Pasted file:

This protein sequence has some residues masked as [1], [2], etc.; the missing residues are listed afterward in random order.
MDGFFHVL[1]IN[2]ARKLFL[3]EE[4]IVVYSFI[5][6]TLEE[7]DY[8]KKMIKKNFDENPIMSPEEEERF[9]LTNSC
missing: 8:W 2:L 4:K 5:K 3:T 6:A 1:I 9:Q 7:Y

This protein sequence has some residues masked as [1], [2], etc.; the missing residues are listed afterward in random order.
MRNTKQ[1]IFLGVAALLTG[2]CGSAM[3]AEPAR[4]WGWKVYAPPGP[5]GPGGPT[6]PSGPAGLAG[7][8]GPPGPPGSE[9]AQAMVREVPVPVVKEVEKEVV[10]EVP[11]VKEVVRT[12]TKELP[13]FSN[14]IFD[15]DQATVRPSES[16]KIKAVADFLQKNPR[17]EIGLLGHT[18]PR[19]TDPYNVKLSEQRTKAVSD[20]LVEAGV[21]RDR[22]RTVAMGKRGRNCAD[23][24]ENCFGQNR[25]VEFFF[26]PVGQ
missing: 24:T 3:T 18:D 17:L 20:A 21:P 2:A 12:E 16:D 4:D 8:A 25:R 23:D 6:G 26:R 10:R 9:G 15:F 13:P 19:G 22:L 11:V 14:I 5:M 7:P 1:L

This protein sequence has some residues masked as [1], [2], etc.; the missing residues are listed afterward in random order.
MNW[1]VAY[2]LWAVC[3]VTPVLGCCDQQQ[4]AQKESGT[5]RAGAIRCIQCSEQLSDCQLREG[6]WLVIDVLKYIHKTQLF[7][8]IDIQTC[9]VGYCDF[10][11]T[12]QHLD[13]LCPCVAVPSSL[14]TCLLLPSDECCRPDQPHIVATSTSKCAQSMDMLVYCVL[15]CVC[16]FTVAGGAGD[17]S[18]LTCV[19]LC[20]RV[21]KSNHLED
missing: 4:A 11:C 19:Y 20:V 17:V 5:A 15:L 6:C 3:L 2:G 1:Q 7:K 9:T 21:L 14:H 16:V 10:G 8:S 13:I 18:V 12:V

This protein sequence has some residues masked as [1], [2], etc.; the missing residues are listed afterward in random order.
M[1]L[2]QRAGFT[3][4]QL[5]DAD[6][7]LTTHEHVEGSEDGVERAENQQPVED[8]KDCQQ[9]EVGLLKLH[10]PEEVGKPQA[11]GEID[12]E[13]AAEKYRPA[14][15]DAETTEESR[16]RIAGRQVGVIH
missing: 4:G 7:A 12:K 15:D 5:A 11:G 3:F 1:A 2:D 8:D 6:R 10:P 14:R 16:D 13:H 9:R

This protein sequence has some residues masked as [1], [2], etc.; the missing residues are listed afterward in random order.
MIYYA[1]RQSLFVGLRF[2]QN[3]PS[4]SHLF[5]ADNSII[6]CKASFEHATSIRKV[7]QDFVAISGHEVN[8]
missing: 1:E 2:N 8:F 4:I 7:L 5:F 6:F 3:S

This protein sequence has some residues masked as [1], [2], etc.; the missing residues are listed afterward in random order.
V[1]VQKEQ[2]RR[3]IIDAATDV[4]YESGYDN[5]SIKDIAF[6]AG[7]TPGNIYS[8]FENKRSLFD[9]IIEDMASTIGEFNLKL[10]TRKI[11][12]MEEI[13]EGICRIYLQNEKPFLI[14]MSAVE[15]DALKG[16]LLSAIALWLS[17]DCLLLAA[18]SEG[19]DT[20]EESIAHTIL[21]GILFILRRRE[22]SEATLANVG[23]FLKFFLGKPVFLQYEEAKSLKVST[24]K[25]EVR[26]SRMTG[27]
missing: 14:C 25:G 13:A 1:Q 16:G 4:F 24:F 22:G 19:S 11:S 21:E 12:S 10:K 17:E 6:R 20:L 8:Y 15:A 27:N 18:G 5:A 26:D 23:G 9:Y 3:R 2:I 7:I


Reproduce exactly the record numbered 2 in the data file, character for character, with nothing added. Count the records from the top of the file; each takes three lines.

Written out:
This protein sequence has some residues masked as [1], [2], etc.; the missing residues are listed afterward in random order.
MRNTKQ[1]IFLGVAALLTG[2]CGSAM[3]AEPAR[4]WGWKVYAPPGP[5]GPGGPT[6]PSGPAGLAG[7][8]GPPGPPGSE[9]AQAMVREVPVPVVKEVEKEVV[10]EVP[11]VKEVVRT[12]TKELP[13]FSN[14]IFD[15]DQATVRPSES[16]KIKAVADFLQKNPR[17]EIGLLGHT[18]PR[19]TDPYNVKLSEQRTKAVSD[20]LVEAGV[21]RDR[22]RTVAMGKRGRNCAD[23][24]ENCFGQNR[25]VEFFF[26]PVGQ
missing: 24:T 3:T 18:D 17:L 20:A 21:P 2:A 12:E 16:D 4:D 8:A 25:R 23:D 6:G 26:R 10:R 9:G 15:F 13:P 19:G 22:L 11:V 14:I 5:M 7:P 1:L